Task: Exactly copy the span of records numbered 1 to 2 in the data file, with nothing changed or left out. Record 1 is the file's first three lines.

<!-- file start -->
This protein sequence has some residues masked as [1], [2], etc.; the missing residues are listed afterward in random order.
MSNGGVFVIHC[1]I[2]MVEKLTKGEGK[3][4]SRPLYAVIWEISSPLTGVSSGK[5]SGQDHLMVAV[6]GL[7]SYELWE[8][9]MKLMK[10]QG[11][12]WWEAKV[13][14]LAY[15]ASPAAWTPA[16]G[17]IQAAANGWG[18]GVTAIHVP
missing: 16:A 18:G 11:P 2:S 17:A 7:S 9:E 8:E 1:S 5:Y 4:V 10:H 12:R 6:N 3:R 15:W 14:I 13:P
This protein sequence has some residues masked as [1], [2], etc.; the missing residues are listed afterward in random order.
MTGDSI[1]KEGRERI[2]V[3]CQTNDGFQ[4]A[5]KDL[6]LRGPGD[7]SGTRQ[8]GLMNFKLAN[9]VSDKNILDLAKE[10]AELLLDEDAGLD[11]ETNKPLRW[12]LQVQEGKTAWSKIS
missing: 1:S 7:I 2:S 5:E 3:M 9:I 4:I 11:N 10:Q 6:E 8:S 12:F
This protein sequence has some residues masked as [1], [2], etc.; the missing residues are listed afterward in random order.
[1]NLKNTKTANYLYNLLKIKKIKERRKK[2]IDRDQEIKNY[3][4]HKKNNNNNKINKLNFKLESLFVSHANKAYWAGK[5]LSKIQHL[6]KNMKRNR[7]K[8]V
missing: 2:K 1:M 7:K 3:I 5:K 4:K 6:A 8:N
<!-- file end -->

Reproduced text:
This protein sequence has some residues masked as [1], [2], etc.; the missing residues are listed afterward in random order.
MSNGGVFVIHC[1]I[2]MVEKLTKGEGK[3][4]SRPLYAVIWEISSPLTGVSSGK[5]SGQDHLMVAV[6]GL[7]SYELWE[8][9]MKLMK[10]QG[11][12]WWEAKV[13][14]LAY[15]ASPAAWTPA[16]G[17]IQAAANGWG[18]GVTAIHVP
missing: 16:A 18:G 11:P 2:S 17:A 7:S 9:E 8:E 1:S 5:Y 4:V 10:H 12:R 6:N 3:R 15:W 14:I 13:P
This protein sequence has some residues masked as [1], [2], etc.; the missing residues are listed afterward in random order.
MTGDSI[1]KEGRERI[2]V[3]CQTNDGFQ[4]A[5]KDL[6]LRGPGD[7]SGTRQ[8]GLMNFKLAN[9]VSDKNILDLAKE[10]AELLLDEDAGLD[11]ETNKPLRW[12]LQVQEGKTAWSKIS
missing: 1:S 7:I 2:S 5:E 3:M 9:I 4:I 11:N 10:Q 6:E 8:S 12:F